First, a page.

CARMARTHENSHIRE sheep and beef farmer Ian Rickman has been elected as President of the Farmers’ Union of Wales at the Union’s Council meeting in Aberystwyth on Friday 30 June 2023. He takes over from Glyn Roberts, who served the Union for 8 years in the role.
Ian Rickman’s parents, Robert and Margaret Rickman, moved to Gurnos, Llangadog, Carmarthenshire in 1975; that was Ian’s first experience of farming and started a lifelong passion.
“They kept sheep and we also had a herd of Welsh Black suckler cows back in the day. I found that I really enjoyed farming and was about 13 years old at the time. I decided I wanted to have a career in agriculture so I went to the Welsh Agricultural college in Aberystwyth. I did a sandwich course there and in my middle year I went to work for Iori and Heulwen Evans, in Pendine who milked around 400 cows at the time,” explains Ian.
When he left college he went back to work for Iori as a herdsman for a couple of years, and then travelled to Australia and New Zealand for 9 months to experience farming in different parts of the world.
When his father’s health started to deteriorate in the late 1980s Ian came back home to Gurnos. Today he is in a share farming agreement with his business partner Sean Jeffreys; they keep sheep and rear Wagyu calves. Ian is married to Helen and they have three boys, Thomas, Sean and Rhys, who have all pursued other careers.
In the late 80s / early 90s Ian started going to FUW meetings in Carmarthenshire and recalls his early days with the FUW.
“I remember going to my first branch meeting in Llangadog all those years ago. Carmarthenshire has always been an FUW stronghold and Peter Davies was the county secretary when I joined the Union. I went to the local branch meetings and then started going to local county executive meetings. I became county chairman around 2010 and was also a delegate on the FUW Hill farming committee, serving as committee chairman for a time,” he recalls.
In 2017 Ian was elected as South Wales regional vice president and became Deputy President in 2019.
Speaking about his election to President of the Farmers’ Union of Wales he said: “I never envisioned being President of the FUW but am truly honoured to be elected into the role. I must thank Glyn Roberts for his dedicated service for the past 8 years. The boots I have to fill are huge and there can never be enough words to convey our debt and gratitude to Glyn for all he has done. I shall always be grateful for the support I have had from members locally in Carmarthenshire and throughout Wales.”
There are many challenges facing the industry and Ian is all too clear that issues such as the Sustainable Farming Scheme, the Agriculture Bill – which will affect the industry for generations to come, and funding for agriculture, which is essential for the family farms of Wales, and the NVZ regulations, are going to require the full attention of the Union.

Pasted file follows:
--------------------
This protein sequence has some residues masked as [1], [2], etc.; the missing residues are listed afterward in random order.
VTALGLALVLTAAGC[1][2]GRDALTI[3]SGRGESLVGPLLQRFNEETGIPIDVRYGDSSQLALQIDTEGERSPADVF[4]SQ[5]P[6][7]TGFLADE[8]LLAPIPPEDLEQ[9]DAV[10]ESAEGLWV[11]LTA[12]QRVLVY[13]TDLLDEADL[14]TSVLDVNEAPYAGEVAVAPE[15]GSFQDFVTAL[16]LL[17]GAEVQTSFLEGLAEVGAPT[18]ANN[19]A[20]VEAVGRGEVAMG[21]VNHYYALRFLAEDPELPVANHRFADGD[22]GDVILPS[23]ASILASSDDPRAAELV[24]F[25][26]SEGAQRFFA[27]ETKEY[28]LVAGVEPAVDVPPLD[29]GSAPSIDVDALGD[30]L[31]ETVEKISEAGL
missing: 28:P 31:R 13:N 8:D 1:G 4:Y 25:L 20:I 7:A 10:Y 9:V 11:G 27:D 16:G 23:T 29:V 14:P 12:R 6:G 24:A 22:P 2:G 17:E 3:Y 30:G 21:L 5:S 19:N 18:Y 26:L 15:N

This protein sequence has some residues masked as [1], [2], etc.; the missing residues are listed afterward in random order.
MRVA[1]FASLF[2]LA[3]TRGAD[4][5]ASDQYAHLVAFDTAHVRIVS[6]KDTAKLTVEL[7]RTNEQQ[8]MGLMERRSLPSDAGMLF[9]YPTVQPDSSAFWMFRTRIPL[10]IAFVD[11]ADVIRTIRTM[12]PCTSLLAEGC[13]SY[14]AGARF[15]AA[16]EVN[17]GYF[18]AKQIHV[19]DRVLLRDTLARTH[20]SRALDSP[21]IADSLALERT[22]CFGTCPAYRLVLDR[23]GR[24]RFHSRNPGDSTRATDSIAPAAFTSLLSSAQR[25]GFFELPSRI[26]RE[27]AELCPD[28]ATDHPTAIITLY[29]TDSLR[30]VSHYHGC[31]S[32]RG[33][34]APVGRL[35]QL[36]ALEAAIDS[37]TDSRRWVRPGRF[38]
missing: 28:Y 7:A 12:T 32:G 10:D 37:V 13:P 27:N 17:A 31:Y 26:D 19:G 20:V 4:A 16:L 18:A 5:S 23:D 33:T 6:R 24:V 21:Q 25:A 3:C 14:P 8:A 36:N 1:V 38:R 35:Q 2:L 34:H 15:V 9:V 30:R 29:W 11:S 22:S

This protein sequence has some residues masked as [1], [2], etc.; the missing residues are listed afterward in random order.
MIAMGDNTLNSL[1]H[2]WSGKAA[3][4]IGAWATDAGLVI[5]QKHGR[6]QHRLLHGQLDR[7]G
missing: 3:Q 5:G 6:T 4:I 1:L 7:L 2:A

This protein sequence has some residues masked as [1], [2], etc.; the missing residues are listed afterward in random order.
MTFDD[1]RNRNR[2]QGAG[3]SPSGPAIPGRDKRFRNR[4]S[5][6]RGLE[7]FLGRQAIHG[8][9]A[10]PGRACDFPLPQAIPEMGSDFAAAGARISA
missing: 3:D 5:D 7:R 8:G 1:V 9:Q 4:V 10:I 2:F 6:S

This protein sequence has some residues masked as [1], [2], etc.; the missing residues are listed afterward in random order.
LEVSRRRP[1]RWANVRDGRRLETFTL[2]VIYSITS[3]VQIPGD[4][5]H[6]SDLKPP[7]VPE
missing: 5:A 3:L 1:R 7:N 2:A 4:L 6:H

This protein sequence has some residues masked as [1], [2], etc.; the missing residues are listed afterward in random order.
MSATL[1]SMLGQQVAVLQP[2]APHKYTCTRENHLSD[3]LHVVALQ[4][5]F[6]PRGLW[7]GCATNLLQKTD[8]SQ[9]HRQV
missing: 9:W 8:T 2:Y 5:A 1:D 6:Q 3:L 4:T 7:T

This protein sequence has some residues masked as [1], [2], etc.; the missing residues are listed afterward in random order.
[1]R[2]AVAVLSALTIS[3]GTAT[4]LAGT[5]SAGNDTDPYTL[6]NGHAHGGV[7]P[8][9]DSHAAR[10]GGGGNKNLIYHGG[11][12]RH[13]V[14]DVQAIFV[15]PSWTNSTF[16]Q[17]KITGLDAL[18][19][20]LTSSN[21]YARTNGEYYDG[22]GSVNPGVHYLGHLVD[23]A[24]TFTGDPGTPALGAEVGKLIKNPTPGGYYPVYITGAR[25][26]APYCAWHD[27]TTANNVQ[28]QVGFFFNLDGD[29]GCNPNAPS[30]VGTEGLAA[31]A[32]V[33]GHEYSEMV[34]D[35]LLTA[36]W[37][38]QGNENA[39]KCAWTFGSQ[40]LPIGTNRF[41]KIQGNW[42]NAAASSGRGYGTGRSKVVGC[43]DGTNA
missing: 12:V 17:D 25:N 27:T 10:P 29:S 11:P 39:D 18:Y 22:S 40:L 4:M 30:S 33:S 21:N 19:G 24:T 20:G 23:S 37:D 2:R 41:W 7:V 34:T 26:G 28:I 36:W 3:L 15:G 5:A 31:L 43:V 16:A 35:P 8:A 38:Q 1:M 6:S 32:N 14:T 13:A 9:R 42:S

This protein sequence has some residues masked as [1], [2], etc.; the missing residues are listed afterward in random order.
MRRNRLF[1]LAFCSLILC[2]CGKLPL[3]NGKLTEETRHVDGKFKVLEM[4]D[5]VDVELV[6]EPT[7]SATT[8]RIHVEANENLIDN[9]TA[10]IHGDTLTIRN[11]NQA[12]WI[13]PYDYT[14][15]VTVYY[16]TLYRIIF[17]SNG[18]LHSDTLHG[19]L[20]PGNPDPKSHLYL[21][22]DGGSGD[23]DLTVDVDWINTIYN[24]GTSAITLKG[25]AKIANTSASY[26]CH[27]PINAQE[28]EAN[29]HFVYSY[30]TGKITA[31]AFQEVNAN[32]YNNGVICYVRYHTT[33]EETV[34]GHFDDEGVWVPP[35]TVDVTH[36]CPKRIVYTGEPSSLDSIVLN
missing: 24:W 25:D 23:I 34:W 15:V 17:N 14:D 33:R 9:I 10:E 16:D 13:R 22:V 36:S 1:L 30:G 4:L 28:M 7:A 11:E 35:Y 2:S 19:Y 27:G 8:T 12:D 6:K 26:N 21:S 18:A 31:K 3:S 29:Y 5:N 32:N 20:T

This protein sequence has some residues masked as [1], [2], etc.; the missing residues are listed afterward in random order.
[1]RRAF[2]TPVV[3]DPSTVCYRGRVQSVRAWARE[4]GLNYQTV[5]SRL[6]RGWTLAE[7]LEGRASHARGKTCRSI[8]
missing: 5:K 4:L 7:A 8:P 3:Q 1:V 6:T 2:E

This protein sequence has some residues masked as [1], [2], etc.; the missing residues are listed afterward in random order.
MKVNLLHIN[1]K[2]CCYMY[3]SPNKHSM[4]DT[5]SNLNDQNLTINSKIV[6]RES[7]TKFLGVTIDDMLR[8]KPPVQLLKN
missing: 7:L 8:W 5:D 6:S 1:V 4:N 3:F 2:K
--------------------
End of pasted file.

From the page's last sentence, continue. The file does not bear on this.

“Funding for farming in Wales urgently needs clarity. At the moment we more or less know what we can expect until 2024 in terms of support for agriculture, but after that you fall off a cliff if you try to do any sort of cash flow or business planning. We realistically don’t know the details of how farm support is going to look going forward. A lot of my work in the immediate future is going to focus on getting clarity for our members on this,” said the newly elected FUW President.
Bovine TB is also an issue that is at the forefront of his mind. “It has been an issue for the previous generation and it will remain an issue for the next generation of farmers if nothing changes. We will work with the new chief vet and the Welsh Government to continue trying to find workable solutions to the issue.
“There should however be no misunderstanding – members are at the end of their tether and the ongoing TB situation is a huge concern to farmers here in Wales , which ultimately also puts our food security at risk.”
One ambition for the Union in his term as President is that Ian hopes to encourage more young members to join the FUW and encourage more members to take up roles as officials within the organisation, both locally and nationally.
“Succession in the FUW is just as important as it is on a farm. I’m passionate about the Union and the FUW is completely democratic and will remain completely democratic. It is run by members and we work from our grassroots based system. However, there are barriers to succession in the Union and I will work with the team to resolve those so that the Union can remain thriving and sustainable, ensuring that we have thriving, sustainable family farms here in Wales,” he added.